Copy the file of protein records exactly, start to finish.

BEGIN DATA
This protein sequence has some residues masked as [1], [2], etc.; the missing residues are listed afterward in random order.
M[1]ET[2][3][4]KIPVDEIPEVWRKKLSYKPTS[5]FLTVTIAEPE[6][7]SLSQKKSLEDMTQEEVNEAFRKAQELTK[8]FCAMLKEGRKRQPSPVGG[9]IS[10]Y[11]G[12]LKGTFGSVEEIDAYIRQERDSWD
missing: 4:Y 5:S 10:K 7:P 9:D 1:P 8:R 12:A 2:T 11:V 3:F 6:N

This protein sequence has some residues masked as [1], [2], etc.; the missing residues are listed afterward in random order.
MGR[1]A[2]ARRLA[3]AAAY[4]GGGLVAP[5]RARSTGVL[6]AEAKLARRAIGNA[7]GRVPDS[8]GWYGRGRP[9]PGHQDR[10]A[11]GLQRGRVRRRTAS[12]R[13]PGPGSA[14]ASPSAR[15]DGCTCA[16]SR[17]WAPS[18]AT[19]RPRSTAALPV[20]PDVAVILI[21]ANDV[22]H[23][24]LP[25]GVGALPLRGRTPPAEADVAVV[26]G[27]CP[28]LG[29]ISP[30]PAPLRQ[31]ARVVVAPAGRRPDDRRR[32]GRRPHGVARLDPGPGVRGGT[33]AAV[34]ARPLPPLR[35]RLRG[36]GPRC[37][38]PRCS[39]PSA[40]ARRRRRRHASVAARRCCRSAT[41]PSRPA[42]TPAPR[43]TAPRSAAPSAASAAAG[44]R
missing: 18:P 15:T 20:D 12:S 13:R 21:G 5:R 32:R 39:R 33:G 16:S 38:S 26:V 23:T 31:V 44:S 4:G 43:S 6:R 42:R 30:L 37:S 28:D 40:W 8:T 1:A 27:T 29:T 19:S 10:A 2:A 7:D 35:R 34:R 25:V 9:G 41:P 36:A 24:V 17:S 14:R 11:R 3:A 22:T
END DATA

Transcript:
This protein sequence has some residues masked as [1], [2], etc.; the missing residues are listed afterward in random order.
M[1]ET[2][3][4]KIPVDEIPEVWRKKLSYKPTS[5]FLTVTIAEPE[6][7]SLSQKKSLEDMTQEEVNEAFRKAQELTK[8]FCAMLKEGRKRQPSPVGG[9]IS[10]Y[11]G[12]LKGTFGSVEEIDAYIRQERDSWD
missing: 4:Y 5:S 10:K 7:P 9:D 1:P 8:R 12:A 2:T 11:V 3:F 6:N

This protein sequence has some residues masked as [1], [2], etc.; the missing residues are listed afterward in random order.
MGR[1]A[2]ARRLA[3]AAAY[4]GGGLVAP[5]RARSTGVL[6]AEAKLARRAIGNA[7]GRVPDS[8]GWYGRGRP[9]PGHQDR[10]A[11]GLQRGRVRRRTAS[12]R[13]PGPGSA[14]ASPSAR[15]DGCTCA[16]SR[17]WAPS[18]AT[19]RPRSTAALPV[20]PDVAVILI[21]ANDV[22]H[23][24]LP[25]GVGALPLRGRTPPAEADVAVV[26]G[27]CP[28]LG[29]ISP[30]PAPLRQ[31]ARVVVAPAGRRPDDRRR[32]GRRPHGVARLDPGPGVRGGT[33]AAV[34]ARPLPPLR[35]RLRG[36]GPRC[37][38]PRCS[39]PSA[40]ARRRRRRHASVAARRCCRSAT[41]PSRPA[42]TPAPR[43]TAPRSAAPSAASAAAG[44]R
missing: 18:P 15:T 20:D 12:S 13:R 21:G 5:R 32:R 39:R 33:G 16:S 38:S 26:V 23:T 31:V 44:S 4:G 43:S 6:R 42:R 30:L 37:S 28:D 40:W 8:T 1:A 27:T 29:T 19:S 10:A 2:A 7:D 35:R 34:R 25:V 9:G 41:P 36:A 24:V 17:S 14:R 11:R 3:A 22:T